Monday, June 24, 2024

BATTLEFRONT: The Middle East

By John Macklien A. Olandag | Feature Writer

Vol. XCI No. 14

Jan. 17, 2020

The aircraft’s engines roared through the humid Middle Eastern air. Through the swaying of palm trees standing on the brown, fine sand a smell of an innocent day gushed through the surroundings as metal clanks and revving engines all sounded in unison. Footsteps were then heard. As the soles stepped on a plane tarmac suddenly sounds of rolling propellers were heard seemingly finding its prey. Like insects finding cover everyone was thrown into disarray. A shot was fired, followed by multiple ones, and the horrendous sounds of bullets hitting the metals and the flesh grazed through the airport. After the prey flew satisfied of its kill, a recognizable figure stood lifeless. His decorations made noise yet his body lay in disorderly repose. 

Baghdad airport stood witness as Major General Qasem Soleimani, one of Iran’s top officials and a face of the Islamic Revolutionary Guard Corps (IRGC), was neutralized by an MQ9 reaper drone attack ordered by the Pentagon, upon the personal approval of US President Donald  Trump that happened Friday, January 3. This flared anger in Iran and immediately she retaliated by firing missiles at US bases in Iraq, claiming that this was a warning to Washington that they were battling the wrong enemy.

Middle East has always been a battleground during the modern and contemporary times as Islamic ultranationalist factions arose using their religious affiliation as their shield. They despised traditional Muslims for they were rejecting the hegemony of Allah, that He wanted to wipe out those who embrace outside cultures. Before the civil war in Syria, the rise of Saddam Hussein, the rise of Al-Qaeda, Middle East was under the protection of Western powers.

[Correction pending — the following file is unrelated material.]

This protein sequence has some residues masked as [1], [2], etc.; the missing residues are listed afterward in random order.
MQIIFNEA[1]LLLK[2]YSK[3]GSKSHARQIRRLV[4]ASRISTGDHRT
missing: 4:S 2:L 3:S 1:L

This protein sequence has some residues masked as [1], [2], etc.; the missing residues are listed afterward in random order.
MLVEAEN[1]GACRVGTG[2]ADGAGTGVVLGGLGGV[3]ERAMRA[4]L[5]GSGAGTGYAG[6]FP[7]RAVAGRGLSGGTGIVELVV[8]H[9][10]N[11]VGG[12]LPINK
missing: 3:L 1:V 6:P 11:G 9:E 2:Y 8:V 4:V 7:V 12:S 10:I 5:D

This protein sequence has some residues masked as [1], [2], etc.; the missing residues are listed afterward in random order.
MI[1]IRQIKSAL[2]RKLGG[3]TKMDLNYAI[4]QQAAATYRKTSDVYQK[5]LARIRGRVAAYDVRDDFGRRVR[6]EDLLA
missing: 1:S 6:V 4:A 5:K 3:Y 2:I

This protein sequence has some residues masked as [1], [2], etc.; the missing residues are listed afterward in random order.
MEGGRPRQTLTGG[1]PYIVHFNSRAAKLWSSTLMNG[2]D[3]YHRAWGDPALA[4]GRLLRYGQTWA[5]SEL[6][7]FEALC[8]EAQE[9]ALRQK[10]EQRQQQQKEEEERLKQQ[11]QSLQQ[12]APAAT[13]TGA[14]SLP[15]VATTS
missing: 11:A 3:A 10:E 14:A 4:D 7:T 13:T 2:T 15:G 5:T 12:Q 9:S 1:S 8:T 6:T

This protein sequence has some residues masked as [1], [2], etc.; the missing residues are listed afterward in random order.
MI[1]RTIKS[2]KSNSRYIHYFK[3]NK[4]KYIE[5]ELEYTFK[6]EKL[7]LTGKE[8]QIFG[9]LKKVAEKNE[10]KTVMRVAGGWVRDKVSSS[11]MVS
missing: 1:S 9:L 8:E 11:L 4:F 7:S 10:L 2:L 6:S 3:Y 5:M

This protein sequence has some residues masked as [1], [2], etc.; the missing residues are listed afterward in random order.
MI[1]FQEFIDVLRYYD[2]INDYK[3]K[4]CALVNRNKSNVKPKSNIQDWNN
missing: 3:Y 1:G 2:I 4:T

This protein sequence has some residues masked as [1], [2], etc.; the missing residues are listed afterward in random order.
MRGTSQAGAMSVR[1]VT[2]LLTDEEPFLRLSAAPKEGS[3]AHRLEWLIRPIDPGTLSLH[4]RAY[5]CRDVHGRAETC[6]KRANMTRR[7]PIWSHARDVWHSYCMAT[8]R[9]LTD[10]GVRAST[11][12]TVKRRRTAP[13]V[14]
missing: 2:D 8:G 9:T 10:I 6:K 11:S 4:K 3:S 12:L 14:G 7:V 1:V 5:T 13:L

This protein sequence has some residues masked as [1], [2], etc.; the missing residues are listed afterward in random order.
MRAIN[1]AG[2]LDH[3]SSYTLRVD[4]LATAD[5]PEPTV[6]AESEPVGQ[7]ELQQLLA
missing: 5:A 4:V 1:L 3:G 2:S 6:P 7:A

At the onset of the First World War, European powers sent troops to the Middle East to maintain order with revolts happening especially in the Arabian Peninsula. France and Britain took the lead in dividing the Middle East among themselves. Syria and Lebanon became a protectorate of France, while Palestine and Mesopotamia (modern-day Iraq) went into the hands of Great Britain.

The Western powers seemingly underestimated the situation of their spheres of influence. Later, the Arabs went into revolt as a disagreement of a centralized government where both Jews and Christians thrived. Aside from not being used into a unified government, they found it a nuisance to have such mixed population. The rise of liberal-minded and Western-educated Arab figures further strengthened the movements for self-governance. When Hitler attacked Poland in 1939, Europe came into chaos, and the British and French were seemingly weakened deploying their troops to fight for the Nazis who committed genocidal killings among Jews, and later the Japanese in which the British were ill-equipped to fight.

Later these nations were granted their independence but different radical movements arose as conflicts in ideology worsened. Extremists believed that Allah did not favor the way Muslims lived then because of their affiliation with Western ideas and culture. Eventually, other factions rose out of conflicts in belief, with most resorting to terrorism as many radicals claimed it was a way of redemption for God. 

The extremists then made their way into the international scene threatening people. One of the most famous and televised terrorist acts was the siege of the Iranian embassy in United Kingdom in April 30 to May 5, 1980, when six members of an Iranian extremist group led by Oan Ali Mohammed took the employees and staff of the embassy hostage. The British Broadcasting Corporation (BBC) televised the crisis that shocked the world. Days later the Special Air Service (SAS) would make a daring rescue mission that would impressively take the lives of only two hostages and kill Oan. This made SAS a famous world figure but this was not the end of extremism in the Middle East.

Al-Qaeda would then step up with the World Trade Center in America as their epitome of terror. The Americans finally got their revenge in May 2, 2011 when the United States Joint Special Operations Command (JSOC) team raided Osama bin Laden’s, the leader of Al-Qaeda, compound in Pakistan.

Furthermore, conflicts in the Middle East escalated as more and more extremist groups emerged and diplomatic skirmishes erupted. The threat of war has always been a controversy with the rise of multi-factional groups each having their own desires for autonomy; while some practiced terrorism for religious and fanatical reasons. 

As of this writing, soldiers are still encamped in different parts of the Middle East, uncertain of their destiny. A situation of life and death will be a coin toss for them. They may either bring home with their backpacks or confined inside their flag-draped coffin. 


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